What is an Accessible Bathroom?

An accessible bathroom is different from the normal bathroom you are used to. This is because an accessible bathroom promotes ease of entry and exit, and performance of vital tasks by people with different ability levels and age groups. This includes a versatile bathroom for people who rely on wheelchairs and walkers for mobility. An accessible bathroom requires appropriate equipment, specialized fixtures and amenities, and a carefully crafted floor plan.

If you want to set up an accessible bathroom, or are new to the concept of such bathrooms, chances are you are looking for more information on the same. This article gives a detailed look at an accessible bathroom and gives a deeper understanding of why it is important for people of different ability levels and age groups.

Key Features of an Accessible Bathroom

Having the right layout and geometry lays the foundation of an accessible bathroom. This includes flush flooring, curb-less shower, wide doorways, work surface heights, clear floor space, and amenities. Have a look at more information about these features below:

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Work Surface Heights and Space

Countertops are installed with partitions of varying heights, enabling all bathroom users to comfortably use the space, whether they are seated or standing. The bathroom sink should have an open space below to allow the user’s knees to slide underneath making it easier to reach the faucets and controls.

An open floor space allows a person using a wheelchair or walker to easily approach and use all the bathroom fixtures. It also allows them to close the door with mobility aid, strategically positioned inside the bathroom. They require a clear floor space to turn around when exiting the bathroom while facing forward.

Fixtures and Amenities

The shape and size of the sink, bathtub, toilet, and shower needs careful selection to maintain appropriate open floor space inside the bathroom. All amenities including faucets, electrical outlets, storage, and shower/tub controls need to be installed at heights easily accessible by both seated and standing users. This allows them to control everything without the need for help. Furthermore, it also promotes privacy.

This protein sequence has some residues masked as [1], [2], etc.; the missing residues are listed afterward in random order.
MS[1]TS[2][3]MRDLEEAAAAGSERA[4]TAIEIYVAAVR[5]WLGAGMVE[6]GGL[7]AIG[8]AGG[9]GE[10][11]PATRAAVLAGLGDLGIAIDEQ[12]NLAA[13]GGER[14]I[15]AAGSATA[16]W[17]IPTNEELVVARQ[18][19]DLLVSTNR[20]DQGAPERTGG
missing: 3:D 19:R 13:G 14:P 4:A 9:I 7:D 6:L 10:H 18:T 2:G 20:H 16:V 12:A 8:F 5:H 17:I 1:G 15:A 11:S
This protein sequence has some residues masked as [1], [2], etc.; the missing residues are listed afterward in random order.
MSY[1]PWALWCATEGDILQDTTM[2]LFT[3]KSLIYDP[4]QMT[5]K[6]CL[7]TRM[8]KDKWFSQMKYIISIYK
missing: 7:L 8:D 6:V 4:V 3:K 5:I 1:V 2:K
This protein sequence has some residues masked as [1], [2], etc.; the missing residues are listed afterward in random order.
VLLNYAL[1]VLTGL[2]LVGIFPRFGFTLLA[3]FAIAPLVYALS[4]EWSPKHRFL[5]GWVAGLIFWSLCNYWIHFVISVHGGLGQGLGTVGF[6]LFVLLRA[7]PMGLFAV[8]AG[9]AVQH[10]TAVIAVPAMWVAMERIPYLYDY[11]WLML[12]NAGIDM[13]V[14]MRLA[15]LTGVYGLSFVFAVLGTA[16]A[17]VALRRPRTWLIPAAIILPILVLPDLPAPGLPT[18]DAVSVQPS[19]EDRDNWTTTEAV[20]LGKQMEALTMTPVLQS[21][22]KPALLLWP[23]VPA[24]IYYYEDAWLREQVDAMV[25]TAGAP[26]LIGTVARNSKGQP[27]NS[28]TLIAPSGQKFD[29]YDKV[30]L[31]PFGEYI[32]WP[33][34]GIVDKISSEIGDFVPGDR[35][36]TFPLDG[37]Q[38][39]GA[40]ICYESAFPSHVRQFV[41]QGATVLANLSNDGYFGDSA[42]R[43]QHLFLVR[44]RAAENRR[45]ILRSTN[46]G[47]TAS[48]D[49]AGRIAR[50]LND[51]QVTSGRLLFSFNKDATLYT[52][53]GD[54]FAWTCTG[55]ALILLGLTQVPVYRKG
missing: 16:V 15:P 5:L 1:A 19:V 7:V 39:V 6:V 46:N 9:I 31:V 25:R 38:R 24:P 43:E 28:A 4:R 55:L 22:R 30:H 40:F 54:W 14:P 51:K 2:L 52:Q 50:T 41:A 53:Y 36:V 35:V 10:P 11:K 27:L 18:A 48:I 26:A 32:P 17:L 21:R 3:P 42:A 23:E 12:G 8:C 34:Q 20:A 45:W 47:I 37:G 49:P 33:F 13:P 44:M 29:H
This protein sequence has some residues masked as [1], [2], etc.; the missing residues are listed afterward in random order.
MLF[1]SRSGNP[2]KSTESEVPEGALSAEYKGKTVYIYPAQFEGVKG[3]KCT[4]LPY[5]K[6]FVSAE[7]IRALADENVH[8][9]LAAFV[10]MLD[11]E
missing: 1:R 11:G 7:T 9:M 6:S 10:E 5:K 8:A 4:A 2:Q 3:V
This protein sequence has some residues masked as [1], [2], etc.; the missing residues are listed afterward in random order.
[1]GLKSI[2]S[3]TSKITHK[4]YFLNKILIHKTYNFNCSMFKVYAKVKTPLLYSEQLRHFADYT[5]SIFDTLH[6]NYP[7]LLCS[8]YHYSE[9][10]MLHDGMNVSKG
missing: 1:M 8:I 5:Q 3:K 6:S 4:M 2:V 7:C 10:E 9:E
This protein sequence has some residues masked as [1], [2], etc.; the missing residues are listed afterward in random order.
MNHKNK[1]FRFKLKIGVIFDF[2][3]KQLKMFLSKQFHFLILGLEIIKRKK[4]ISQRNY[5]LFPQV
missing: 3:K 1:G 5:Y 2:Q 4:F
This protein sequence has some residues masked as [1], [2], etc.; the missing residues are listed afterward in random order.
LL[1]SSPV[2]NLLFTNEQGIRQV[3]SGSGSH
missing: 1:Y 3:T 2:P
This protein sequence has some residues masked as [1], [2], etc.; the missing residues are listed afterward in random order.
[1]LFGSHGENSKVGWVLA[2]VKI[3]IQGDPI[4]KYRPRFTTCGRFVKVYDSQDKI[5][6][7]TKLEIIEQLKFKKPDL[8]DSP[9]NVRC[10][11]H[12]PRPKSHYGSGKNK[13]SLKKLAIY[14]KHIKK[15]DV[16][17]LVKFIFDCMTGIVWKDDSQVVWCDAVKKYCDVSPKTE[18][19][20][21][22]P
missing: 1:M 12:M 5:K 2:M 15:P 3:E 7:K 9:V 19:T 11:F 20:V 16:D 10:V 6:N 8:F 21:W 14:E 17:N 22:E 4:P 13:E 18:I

Curb-less shower

The universal option available for showering and bathing is a shower with a flush transition between the bathroom floor outside and the shower stall floor. This can be accessed easily by anyone including children, the aged, and any other person who needs support.

Flush Flooring

No steps or thresholds should be preceding the entrance to the bathroom or in the bathroom. In a situation where you cannot avoid these thresholds, then it is mandatory to limit them to a half an inch in height or less. This is vital for navigation by people with a wheeled mobility device.

Wide Doorways and Passageways

It is important for the doorways to be wide enough to allow a wheelchair or a walker to pass through with ease. The person using these mobility supports should have an easy time making their way in and out of the bathrooms. The minimum required space between fixtures and doorway width may vary depending on an individual’s skills for maneuvering the device as well as the size of the mobility aid used.

Style and Design of Accessible Bathrooms

There are a wide variety of design tricks and fantastic products that can blend perfectly with accessibility features and the overall design theme of the accessible bathroom. The universal design involves installation of decorative grab bars that combine toilet paper holders, towel racks and soap racks. Pull-away cabinets can be fitted underneath the sinks and even converted to roll-under sinks if hygiene tasks and grooming needs to be done when seated.

It is always important to select the right equipment and fixtures for accessible bathrooms to enhance safety, ease of use and performing common bathroom tasks. Some of the fixtures and equipment for bathing include specialized bath chairs, benches and stools, curbless showers, and specialized bathtubs. You can also obtain unique styles and shapes of grab bars to improve stability when rising up or lowering onto a toilet. It is also important to buy sinks and vanities that can accommodate the needs of both standing and seated users.

People with different ability levels and older groups would prefer living independently rather than spending the rest of their life in medical facilities. Lack of an accessible bathroom may force medical professionals to refer their patients to a facility where all fixtures and equipment are available. Installing a well-designed accessible bathroom helps them live independently in the comfort of their homes without calling for help because everything is always at their disposal.